Meet the DICKHEADS, and pity them

Anyone with any sense should mock this as hard as possible. The “shorter” seems to be that British (and probably other) counter-terrorism officials have convinced themselves that some of the constant false-positive results from baggage scanning are really deliberate reconnaissance by terrorists. The evidence presented is pathetically thin – apparently someone had both a BlackBerry and its USB charger in their bag, and the charger cable was wound round a bottle of gripe water. Who travels with a mobile device without bringing the battery charger?

This is worrying for all the obvious reasons – it shows that they are rationalising the false positive problem by defining-down the very idea of a suspect package, to the point where there is no real distinction between a suspect package and a non-suspect package. But the problem is broader than that. Consider the last few Al-Qa’ida incidents. All of them have been, objectively, pathetic. The common denominator has been failure mixed with futility. Terrorists who regularly and publicly fail to kill people or destroy artefacts are simply not terrifying. But the official narrative has been that this represents a “new form of terrorism”. For example:

Abdaly’s bombs may represent a new type of jihadist attack in the west. In terms of sophistication, it is at the opposite end of the scale from 9/11. But al-Qaida has failed to land a serious blow on western soil since the 2005 London bombings. Experts say they may be trying a new tack: calling on supporters to attack westerners at will, with whatever tools are at hand.

If this is a new form of terrorism, it’s nothing but good news, as it strongly suggests that the highly competent and ruthless agents of international Al-Qa’ida are a thing of the past, replaced by a new kind of terrorist I propose to call the DICKHEADS, for Desperate, Incompetent, Converts, Kids, Harmless, Economically insignificant, Aimless, Disconnected, and Suicidal.

Desperate – Recent terrorist plots show every sign of desperation. The Stockholm bomber had a bomb that probably wouldn’t go off properly, which he attempted to place somewhere where he realistically needed much more explosive and shrapnel to achieve a real massacre. The printer-cartridge plot amounted to sending some stuff off in air freight and blindly hoping it would explode in a passenger plane at some point. The underpants bomber…what can I say?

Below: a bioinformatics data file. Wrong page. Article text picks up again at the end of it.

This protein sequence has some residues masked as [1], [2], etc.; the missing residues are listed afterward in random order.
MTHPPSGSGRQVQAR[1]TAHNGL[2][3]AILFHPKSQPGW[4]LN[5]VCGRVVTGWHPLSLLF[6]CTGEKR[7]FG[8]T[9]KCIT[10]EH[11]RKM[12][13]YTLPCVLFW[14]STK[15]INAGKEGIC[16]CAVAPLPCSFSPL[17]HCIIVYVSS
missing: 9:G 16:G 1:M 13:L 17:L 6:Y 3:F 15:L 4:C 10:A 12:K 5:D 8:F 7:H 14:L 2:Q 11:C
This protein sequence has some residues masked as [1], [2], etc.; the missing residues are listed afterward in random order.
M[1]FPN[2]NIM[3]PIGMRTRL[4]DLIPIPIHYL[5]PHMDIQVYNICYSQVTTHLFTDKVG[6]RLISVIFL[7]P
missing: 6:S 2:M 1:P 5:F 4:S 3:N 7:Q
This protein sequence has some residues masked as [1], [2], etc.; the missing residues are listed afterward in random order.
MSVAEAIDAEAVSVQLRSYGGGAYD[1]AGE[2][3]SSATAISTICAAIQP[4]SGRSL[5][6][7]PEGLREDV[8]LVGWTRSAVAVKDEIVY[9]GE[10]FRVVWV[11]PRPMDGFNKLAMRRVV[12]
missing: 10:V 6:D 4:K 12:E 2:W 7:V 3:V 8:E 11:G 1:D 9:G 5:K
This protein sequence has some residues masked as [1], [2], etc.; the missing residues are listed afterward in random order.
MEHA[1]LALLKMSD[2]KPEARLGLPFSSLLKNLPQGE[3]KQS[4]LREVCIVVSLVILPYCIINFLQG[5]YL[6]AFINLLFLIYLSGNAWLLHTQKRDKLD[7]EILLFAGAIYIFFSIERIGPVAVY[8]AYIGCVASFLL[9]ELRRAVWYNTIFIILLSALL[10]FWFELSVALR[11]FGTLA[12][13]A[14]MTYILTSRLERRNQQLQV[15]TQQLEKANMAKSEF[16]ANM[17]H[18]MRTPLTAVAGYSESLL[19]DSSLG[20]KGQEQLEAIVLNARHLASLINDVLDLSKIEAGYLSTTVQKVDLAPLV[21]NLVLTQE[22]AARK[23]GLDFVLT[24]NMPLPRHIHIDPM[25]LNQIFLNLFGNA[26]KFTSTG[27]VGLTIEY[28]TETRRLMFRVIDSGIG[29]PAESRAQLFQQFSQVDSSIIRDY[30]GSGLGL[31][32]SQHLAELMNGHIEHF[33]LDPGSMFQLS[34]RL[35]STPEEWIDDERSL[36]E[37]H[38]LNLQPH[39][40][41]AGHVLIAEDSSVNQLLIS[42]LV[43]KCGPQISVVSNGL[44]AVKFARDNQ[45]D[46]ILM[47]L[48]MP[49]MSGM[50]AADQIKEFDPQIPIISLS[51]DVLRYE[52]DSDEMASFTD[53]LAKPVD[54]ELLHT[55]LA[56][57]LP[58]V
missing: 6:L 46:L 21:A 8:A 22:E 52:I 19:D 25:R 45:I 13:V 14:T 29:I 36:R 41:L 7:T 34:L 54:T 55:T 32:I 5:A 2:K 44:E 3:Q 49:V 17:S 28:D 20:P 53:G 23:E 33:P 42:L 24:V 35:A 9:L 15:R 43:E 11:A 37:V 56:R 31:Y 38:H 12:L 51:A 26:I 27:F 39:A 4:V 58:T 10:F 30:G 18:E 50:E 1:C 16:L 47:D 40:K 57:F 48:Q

Hijacking a flight of fully fuelled Boeing 767s and crashing them into the New York skyline and the headquarters of the US defence establishment is a convincing and terrifying plot. Blowing up the Golden Mosque of Samarra in order to start a religious war in Iraq, in the hope of forcing one side to ally with you, is a convincing and deadly plot. Assassinating Abdel Aziz al-Hakim in order to forestall a stable political settlement in Iraq – that’s terrorism. Pants? No. Pathetic and desperate.

Incompetent – You thought the plans were poor, but that’s as nothing to the execution. Time after time, the DICKHEADS fail to explode. Even though the printer cartridges were well concealed, they failed the primary test of a bomb. They didn’t go bang. The pants bomber crazily attempted to mix his explosives at the point of use, set himself on fire, and made such a spectacle of himself he would have been restrained before doing anything even if he’d got the mixture right. The Stockholm bomber did actually have a nail bomb that worked, and he’d have done better simply to come on foot and chuck it into a crowd, but this apparently didn’t occur to him.

Converts – It is notable that in many cases, even the sources of ideological legitimacy now seem to be iffy converts, sort-of Muslims. The same goes for some of the terrorists. These people are no Sayyid Qutb.

Kids – It’s also notable that there don’t seem to be many Mohammed Attas or even Mohammed Sidique Khans these days. Instead, the DICKHEADS seem to include a lot of people of limited experience of the world, lacking in competence at anything much, without being obviously fit, energetic, or aggressive enough to start a good teenage riot. The nadir, so far, was the mentally ill not-really-a-Muslim who was persuaded to set fire to his trousers in a chain pub in Exeter. As Chris Morris says, Four Lions is very nearly a documentary.